Under English law, it's a criminal offence to take a child out of England or Wales without the other parent’s consent, or otherwise the order of the court. Inevitably, doing things in the wrong order leads to unnecessary stress, cost and a loss of time since internationally there is a commitment to returning children to their home country or state so that the home court is able to make decisions most appropriate to a child’s future and that are in their best interests.

How are a child’s views taken into account if parents cannot agree in which country the child should live?

The views of a child are always a central consideration when deciding a child’s future living arrangements. Typically, the older the child, the greater weight a court will give to that child’s wishes and feelings. A recently reported international child law case addresses this question.

In Q v V (1980 Hague Convention and Inherent Jurisdiction Summary Return) [2019] EWHC 490), the children were aged 17 and 12. The family were Polish and the children had always lived in Poland. Court proceedings had been ongoing in Poland since 2014. The mother had repeatedly alleged the father could not care adequately for the children. The Polish court disagreed and found that the children should live mainly with their father, which they had done for a number of years.

The mother was never able to accept the Polish court’s decision. Consequently, the children had been caught-up in ongoing conflict and court proceedings. In 2018, the mother took the children to live with her in Poland (in breach of the Polish court’s order) and then brought them to live in England with her partner and the children’s half sibling.

The father applied to the English court asking for the children to be returned to Poland with him. Both England and Poland are signatories of the International Convention on the Civil Aspects of Child Abduction (known as the Hague Convention) and commit to ensuring that any decisions are made by the courts in the child’s home country. Children who have been moved without the prior consent of the other parent or the court must usually be returned to their home country for their home court to make any decisions unless there is a real risk of harm or the children are justifiably objecting to the move.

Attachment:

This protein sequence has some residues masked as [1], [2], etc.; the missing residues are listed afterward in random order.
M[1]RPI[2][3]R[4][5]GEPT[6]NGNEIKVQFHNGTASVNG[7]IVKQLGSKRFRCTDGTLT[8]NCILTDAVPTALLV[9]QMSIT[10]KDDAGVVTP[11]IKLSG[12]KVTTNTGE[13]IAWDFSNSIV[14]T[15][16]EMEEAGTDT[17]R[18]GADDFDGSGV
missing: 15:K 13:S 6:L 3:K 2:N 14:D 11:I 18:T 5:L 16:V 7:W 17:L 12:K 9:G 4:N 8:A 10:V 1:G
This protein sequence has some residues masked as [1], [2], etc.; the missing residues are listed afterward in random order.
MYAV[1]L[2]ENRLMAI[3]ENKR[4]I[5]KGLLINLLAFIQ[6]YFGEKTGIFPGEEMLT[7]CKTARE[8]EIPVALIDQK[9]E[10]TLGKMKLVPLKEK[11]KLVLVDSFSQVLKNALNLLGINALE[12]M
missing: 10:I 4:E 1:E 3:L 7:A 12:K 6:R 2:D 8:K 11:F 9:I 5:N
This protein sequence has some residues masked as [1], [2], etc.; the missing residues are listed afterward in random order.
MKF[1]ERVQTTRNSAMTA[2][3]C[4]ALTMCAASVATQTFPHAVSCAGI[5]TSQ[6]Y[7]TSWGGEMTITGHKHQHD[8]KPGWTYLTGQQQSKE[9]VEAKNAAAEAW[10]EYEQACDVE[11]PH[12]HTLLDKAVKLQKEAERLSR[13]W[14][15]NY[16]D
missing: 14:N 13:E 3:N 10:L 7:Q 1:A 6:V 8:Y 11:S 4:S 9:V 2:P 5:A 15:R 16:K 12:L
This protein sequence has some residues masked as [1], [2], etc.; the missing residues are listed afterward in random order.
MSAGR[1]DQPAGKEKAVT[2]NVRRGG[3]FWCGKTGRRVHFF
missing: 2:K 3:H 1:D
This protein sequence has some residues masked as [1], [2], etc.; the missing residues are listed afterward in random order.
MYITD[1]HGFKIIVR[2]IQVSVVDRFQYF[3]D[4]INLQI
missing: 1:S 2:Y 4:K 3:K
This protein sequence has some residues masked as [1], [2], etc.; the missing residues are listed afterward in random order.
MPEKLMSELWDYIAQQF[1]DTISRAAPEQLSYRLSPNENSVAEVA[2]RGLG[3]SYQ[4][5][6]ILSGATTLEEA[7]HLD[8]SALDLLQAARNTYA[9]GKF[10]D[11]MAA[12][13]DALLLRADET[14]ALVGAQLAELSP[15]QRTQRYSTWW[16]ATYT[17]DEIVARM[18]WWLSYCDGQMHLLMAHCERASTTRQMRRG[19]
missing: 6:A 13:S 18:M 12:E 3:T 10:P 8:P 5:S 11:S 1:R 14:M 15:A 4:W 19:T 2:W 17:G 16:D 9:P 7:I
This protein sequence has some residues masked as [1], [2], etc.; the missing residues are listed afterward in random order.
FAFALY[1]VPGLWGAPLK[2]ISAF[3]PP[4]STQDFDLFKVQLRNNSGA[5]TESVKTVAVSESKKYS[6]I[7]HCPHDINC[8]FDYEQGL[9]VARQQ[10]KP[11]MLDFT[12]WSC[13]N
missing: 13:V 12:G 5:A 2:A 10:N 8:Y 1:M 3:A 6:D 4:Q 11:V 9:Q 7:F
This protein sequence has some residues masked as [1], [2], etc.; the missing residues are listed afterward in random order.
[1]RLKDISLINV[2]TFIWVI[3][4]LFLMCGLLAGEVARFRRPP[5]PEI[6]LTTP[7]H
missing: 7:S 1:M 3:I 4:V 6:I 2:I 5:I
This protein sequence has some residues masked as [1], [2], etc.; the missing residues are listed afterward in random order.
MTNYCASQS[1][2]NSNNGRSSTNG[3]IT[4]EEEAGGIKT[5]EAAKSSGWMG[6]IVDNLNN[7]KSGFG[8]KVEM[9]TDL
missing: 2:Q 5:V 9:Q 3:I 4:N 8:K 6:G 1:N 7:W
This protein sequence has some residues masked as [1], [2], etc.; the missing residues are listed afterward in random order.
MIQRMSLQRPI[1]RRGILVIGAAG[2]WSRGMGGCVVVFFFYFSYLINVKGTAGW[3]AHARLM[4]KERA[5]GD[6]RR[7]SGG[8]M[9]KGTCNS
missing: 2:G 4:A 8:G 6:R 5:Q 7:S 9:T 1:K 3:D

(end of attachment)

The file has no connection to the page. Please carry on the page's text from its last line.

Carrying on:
In this case there was not a grave risk of and, although the children were objecting to going back to Poland, the judge felt they were being unreasonably influenced by their mother. The views of children who have been extensively exposed to parental conflict and ongoing litigation for a number of years therefore may carry less weight than the views of those in less conflicted circumstances.

In this case, both children were returned. It’s very unusual for the court to make a return order in respect of a 17-year-old who doesn’t want to return. However, in this case it was appropriate due to the level of conflict both children had experienced.

When international families break up, it can be  difficult to decide where a child should live, and it’s always hard for a parent to get separated from their children. If you find yourself in a similar situation our international family lawyers can help you find the best solution for you and your family.


Posted by

Mills & Reeve Sites navigation
A tabbed collection of Mills & Reeve sites.